Police detail photos and digital data they say link accused to Tim Bosma killing

HAMILTON, ONT. — The sprawling digital trail of modern life was revealed in intimate detail as private photographs, Internet searches and computer browser histories were laid out for the Bosma jury Wednesday, drawing links between two men charged with murder to tools and techniques possibly related to the high-profile killing.

Jim Falconer, a retired computer crimes specialist with the Ontario Provincial Police, described his analysis of computers seized by police from the homes of and , accused of murdering .

Facebook; Court exhibitsFacebook; Court exhibitsDellen Millard, top right and Mark Smich are on trial for the murder of Tim Bosma, left.

There were several photos of a handgun, including one of a man holding a gun, Internet searches for a used pick-up truck that appears to have been at the root of the slaying, and even a record Bosma’s online ad to sell his truck was viewed shortly before he vanished

Bosma, 32, disappeared May 6, 2013, from his rural Hamilton home after accompanying two strangers on a test drive of the truck. His body was burned and his remains found inside an incinerator on Millard’s farm.

Police seized an iPad from Smich’s bedroom in the Oakville house he shared with his mother, while four computers and a portable hard drive were found in Millard’s Toronto home. All were dissected by police computer experts

Millard, 30, and Smich, 28, have pleaded not guilty to first-degree murder.

One gun pictured is a Walther PPK 380, a German-made pistol made famous as the gun first used by fictional secret agent James Bond.

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The significance of the exact type is important not because of its connection to Agent 007, but because a spent 380 bullet casing was discovered in Bosma’s truck after police found it inside a trailer parked in Millard’s mother’s driveway.

That photo was sent as a text message attachment from Millard’s phone to the phone of his girlfriend, Christina Noudga, who went by the onscreen nickname “Kinks.”

The “meta data” hidden within each digital image say the photo was taken on an Apple iPhone with a GPS location near Millard’s house on Maple Gate Court.

Court exhibitsCourt exhibitsA computer expert compared the finger on the top photo, apparently showing Mark Smich holding a can, to the finger in the photo below to suggest it is Smich with the weapon.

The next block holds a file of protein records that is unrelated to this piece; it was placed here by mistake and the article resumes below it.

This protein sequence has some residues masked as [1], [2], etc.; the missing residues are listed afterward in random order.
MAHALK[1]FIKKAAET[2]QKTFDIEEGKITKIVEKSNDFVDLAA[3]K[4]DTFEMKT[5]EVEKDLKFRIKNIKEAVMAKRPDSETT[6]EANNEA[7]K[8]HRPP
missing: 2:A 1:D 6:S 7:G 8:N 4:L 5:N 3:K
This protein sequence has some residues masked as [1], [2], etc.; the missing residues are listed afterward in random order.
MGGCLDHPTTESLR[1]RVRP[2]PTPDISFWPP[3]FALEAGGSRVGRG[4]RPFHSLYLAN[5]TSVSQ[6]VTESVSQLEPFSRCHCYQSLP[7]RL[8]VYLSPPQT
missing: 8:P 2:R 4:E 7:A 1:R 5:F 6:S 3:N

Falconer testified he analyzed all the computers seized from the pair

Confusing things slightly is the fact that another of the firearm photos was found on a computer in Millard’s house, but in a file described as a back-up copy of the iPad police seized from Smich’s home.

It is Smich, not Millard, Falconer is suggesting may be the man in the gun photo, which was taken on the iPad on Aug. 3, 2012.

He zoomed in on the middle finger of the hand holding the grip of a semi-automatic handgun and pointed out a small reddish coloured dot, perhaps a mole.

He then showed another photo on the same device, showing what appears to be Smich holding an energy drink can. Falconer pointed out the middle finger grasping the can and pointed to a similar reddish spot.

Falconer also zoomed in on a patch of scruffy unshaven beard on the face of the man holding the gun, a face mostly obscured by the firearm. He compared that to another photo, again, seemingly of Smich, that has a similar scruff on his upper lip.

Falconer also said some of the computers show repeated Internet searches for Dodge Ram pick-up trucks.

[youtube=http://www.youtube.com/watch?v=cfO7B9rgltE&w=640&h=390]

One was used to view Bosma’s ad for his Dodge Ram 3500 on the AutoTrader website shortly before he disappeared.

“The user accessed the specific ad for Tim Bosma’s truck on AutoTrader,” said Falconer.

He added the computers also contained a video clip, with GPS data pointing to it being taken in Millard’s hangar at Waterloo airport, that shows a massive incinerator, The Eliminator, in the background. The incinerator sits on a heavy-duty trailer and appears attached to the tow hook of a dark-coloured SUV.

The jury earlier saw photos of human remains being removed from The Eliminator. They were carefully examined and then returned to the Bosma family, who sit in court each day in the front three rows of court.

About Adrian Humphreys